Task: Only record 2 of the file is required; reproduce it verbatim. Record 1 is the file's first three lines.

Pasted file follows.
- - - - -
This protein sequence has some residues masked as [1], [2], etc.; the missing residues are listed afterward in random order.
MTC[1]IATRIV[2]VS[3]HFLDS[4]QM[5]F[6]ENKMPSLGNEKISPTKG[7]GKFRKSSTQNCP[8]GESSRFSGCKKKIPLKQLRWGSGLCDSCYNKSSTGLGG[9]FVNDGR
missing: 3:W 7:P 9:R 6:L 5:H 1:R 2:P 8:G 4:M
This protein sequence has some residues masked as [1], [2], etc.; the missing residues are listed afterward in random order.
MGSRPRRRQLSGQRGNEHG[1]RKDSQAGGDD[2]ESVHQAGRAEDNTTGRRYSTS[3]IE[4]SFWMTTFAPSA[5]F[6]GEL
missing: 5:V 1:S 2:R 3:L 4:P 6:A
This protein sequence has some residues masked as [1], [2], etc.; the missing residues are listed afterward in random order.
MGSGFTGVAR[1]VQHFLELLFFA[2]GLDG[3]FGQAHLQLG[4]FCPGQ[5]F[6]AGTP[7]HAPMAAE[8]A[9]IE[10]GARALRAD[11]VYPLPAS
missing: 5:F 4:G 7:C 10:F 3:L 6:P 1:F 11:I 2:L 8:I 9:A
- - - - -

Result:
This protein sequence has some residues masked as [1], [2], etc.; the missing residues are listed afterward in random order.
MGSRPRRRQLSGQRGNEHG[1]RKDSQAGGDD[2]ESVHQAGRAEDNTTGRRYSTS[3]IE[4]SFWMTTFAPSA[5]F[6]GEL
missing: 5:V 1:S 2:R 3:L 4:P 6:A